Fall Color 2009 Trip

In southern California, many of the local native plants follow different activities in the four seasons. A few of them, generally in moister areas, provide displays of fall color. On Saturday, I was part of a SBBG field trip to find fall color in the back country along Highway33,  Lockwood Valley Road (a land of Rabbitbrush) ending up at Thorn Meadows. The shooting conditions had disadvantages and advantages – difficult shooting into the sun, but the fall color enhanced by back lighting.

Fall Color
(Sespe Gorge Viewpoint)

The photo above typifies the scarcity of fall color in this area. Vegetation, away from river beds, grows on soils that receive no moisture in the hotter months of the year. This vegetation has become adapted to summer drought. Many of the plants are evergreen, with small, tough leaves that lose a minimum of water in hot conditions. They also waste little energy growing in the summer, but do so in the cooler winter when rains replenish the soil with moisture. Hence, during fall, these plants are getting ready to start or are already developing and growing new leaves and flower buds. Some, such as Chaparral Currant are beginning to flower now, and a number of lower elevation Ceanothus species flower before the end of winter.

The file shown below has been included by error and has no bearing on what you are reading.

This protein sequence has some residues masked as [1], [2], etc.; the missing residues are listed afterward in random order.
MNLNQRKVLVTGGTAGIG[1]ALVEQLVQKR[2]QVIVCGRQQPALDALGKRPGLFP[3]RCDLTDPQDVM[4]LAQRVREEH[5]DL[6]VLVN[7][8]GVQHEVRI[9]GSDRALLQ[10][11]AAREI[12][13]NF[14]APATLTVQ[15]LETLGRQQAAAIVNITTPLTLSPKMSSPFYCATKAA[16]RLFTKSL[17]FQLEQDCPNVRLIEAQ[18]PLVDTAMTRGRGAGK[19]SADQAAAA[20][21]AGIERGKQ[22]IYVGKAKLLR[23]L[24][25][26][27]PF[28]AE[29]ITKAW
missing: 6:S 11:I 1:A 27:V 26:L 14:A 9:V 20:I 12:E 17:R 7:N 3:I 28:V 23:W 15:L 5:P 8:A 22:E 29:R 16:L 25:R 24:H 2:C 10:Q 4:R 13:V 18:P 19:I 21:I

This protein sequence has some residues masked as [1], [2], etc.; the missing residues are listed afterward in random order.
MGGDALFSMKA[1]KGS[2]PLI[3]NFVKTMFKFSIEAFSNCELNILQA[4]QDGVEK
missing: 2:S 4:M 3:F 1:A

Fall Color
(Sespe Gorge Viewpoint)

Fall Color
(Sespe Gorge Viewpoint – Fremont Cottonwood )

In contrast, the trees along rivers and creeks follow the “normal” seasonal schedule – dropping leaves in fall or early winter, remaining mostly dormant in winter,  putting out buds in spring, and leafing  in summer. Some of these fall-color trees include Fremont Cottonwood, and in a few weeks, California Sycamore.